NOTE: U.S. Defense systems are required to be patched within 30 days or sooner as local policy dictates.

Rationale:

Installing software updates is a fundamental mitigation against the exploitation of publicly-known vulnerabilities. If the most recent security patches and updates are not installed, unauthorized users may take advantage of weaknesses in the unpatched software. The lack of prompt attention to patching could result in a system compromise.

Severity: 
high
Rule ID:xccdf_org.ssgproject.content_rule_security_patches_up_to_date
Identifiers and References

Identifiers:  CCE-83002-6

References:  5.10.4.1, CCI-001227, SI-2(5), SI-2(c), CM-6(a), ID.RA-1, PR.IP-12, FMT_MOF_EXT.1, Req-6.2, SRG-OS-000480-GPOS-00227, SRG-OS-000480-VMM-002000, 4.2.3, 4.2.3.12, 4.2.3.7, 4.2.3.9, APO12.01, APO12.02, APO12.03, APO12.04, BAI03.10, DSS05.01, DSS05.02, A.12.6.1, A.14.2.3, A.16.1.3, A.18.2.2, A.18.2.3, 18, 20, 4, NT28(R08), SLES-12-010010, SV-91743r2_rule



Complexity:low
Disruption:high
Reboot:true
Strategy:patch
- name: Security patches are up to date
  package:
    name: '*'
    state: latest
  tags:
    - CCE-83002-6
    - CJIS-5.10.4.1
    - DISA-STIG-SLES-12-010010
    - NIST-800-53-CM-6(a)
    - NIST-800-53-SI-2(5)
    - NIST-800-53-SI-2(c)
    - PCI-DSS-Req-6.2
    - high_disruption
    - high_severity
    - low_complexity
    - patch_strategy
    - reboot_required
    - security_patches_up_to_date
    - skip_ansible_lint
Group   System and Software Integrity   Group contains 1 group and 1 rule

[ref]   System and software integrity can be gained by installing antivirus, increasing system encryption strength with FIPS, verifying installed software, enabling SELinux, installing an Intrusion Prevention System, etc. However, installing or enabling integrity checking tools cannot prevent intrusions, but they can detect that an intrusion may have occurred. Requirements for integrity checking may be highly dependent on the environment in which the system will be used. Snapshot-based approaches such as AIDE may induce considerable overhead in the presence of frequent software updates.

Group   Operating System Vendor Support and Certification   Group contains 1 rule

[ref]   The assurance of a vendor to provide operating system support and maintenance for their product is an important criterion to ensure product stability and security over the life of the product. A certified product that follows the necessary standards and government certification requirements guarantees that known software vulnerabilities will be remediated, and proper guidance for protecting and securing the operating system will be given.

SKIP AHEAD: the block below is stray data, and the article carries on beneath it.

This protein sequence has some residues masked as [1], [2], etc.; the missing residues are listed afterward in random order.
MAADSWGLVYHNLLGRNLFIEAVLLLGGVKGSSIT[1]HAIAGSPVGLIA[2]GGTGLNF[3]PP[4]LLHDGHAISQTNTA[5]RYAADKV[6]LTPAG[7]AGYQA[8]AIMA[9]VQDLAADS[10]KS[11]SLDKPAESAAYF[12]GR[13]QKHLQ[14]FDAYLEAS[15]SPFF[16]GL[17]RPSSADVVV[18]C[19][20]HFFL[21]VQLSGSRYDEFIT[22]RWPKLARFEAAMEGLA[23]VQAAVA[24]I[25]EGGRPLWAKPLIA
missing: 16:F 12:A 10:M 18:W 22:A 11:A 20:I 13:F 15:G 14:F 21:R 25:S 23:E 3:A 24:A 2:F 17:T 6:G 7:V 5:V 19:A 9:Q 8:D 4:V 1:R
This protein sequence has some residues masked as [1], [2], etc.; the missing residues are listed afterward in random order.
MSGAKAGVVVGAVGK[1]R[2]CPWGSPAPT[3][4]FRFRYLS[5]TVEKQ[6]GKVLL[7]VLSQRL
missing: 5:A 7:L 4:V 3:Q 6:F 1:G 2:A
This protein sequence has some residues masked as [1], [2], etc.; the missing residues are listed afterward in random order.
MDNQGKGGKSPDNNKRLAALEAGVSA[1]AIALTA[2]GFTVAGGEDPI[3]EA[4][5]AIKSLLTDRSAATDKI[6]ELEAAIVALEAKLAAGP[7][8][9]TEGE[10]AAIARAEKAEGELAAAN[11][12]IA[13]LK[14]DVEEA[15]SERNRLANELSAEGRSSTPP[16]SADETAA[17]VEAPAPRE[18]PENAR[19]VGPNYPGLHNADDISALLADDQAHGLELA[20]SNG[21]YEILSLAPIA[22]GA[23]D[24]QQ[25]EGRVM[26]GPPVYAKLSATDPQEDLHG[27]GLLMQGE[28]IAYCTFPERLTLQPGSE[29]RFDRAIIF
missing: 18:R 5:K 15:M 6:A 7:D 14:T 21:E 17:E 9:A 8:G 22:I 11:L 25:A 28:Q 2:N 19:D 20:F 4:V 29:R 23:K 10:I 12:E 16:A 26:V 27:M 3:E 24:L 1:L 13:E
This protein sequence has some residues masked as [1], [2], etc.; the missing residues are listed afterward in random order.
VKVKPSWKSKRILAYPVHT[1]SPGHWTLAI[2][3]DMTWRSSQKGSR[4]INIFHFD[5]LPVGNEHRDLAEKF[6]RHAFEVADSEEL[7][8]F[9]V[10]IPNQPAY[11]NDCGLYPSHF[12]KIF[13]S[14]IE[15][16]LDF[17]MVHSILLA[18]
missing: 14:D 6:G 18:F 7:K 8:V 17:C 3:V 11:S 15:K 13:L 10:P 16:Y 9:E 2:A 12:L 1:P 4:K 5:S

Rule   The Installed Operating System Is Vendor Supported   [ref]

The installed operating system must be maintained by a vendor. SUSE Linux Enterprise is supported by SUSE. As the SUSE Linux Enterprise vendor, SUSE is responsible for providing security patches.

Warning:  There is no remediation besides switching to a different operating system.
Rationale:

An operating system is considered "supported" if the vendor continues to provide security patches for the product. With an unsupported release, it will not be possible to resolve any security issue discovered in the system software.

Severity: 
high
Rule ID:xccdf_org.ssgproject.content_rule_installed_OS_is_vendor_supported
Identifiers and References

Identifiers:  CCE-83001-8

References:  CCI-000366, CM-6(a), MA-6, SA-13(a), ID.RA-1, PR.IP-12, SRG-OS-000480-GPOS-00227, 4.2.3, 4.2.3.12, 4.2.3.7, 4.2.3.9, APO12.01, APO12.02, APO12.03, APO12.04, BAI03.10, DSS05.01, DSS05.02, A.12.6.1, A.14.2.3, A.16.1.3, A.18.2.2, A.18.2.3, 18, 20, 4, SLES-12-010000, SV-91741r2_rule

Red Hat and Red Hat Enterprise Linux are either registered trademarks or trademarks of Red Hat, Inc. in the United States and other countries. All other names are registered trademarks or trademarks of their respective companies.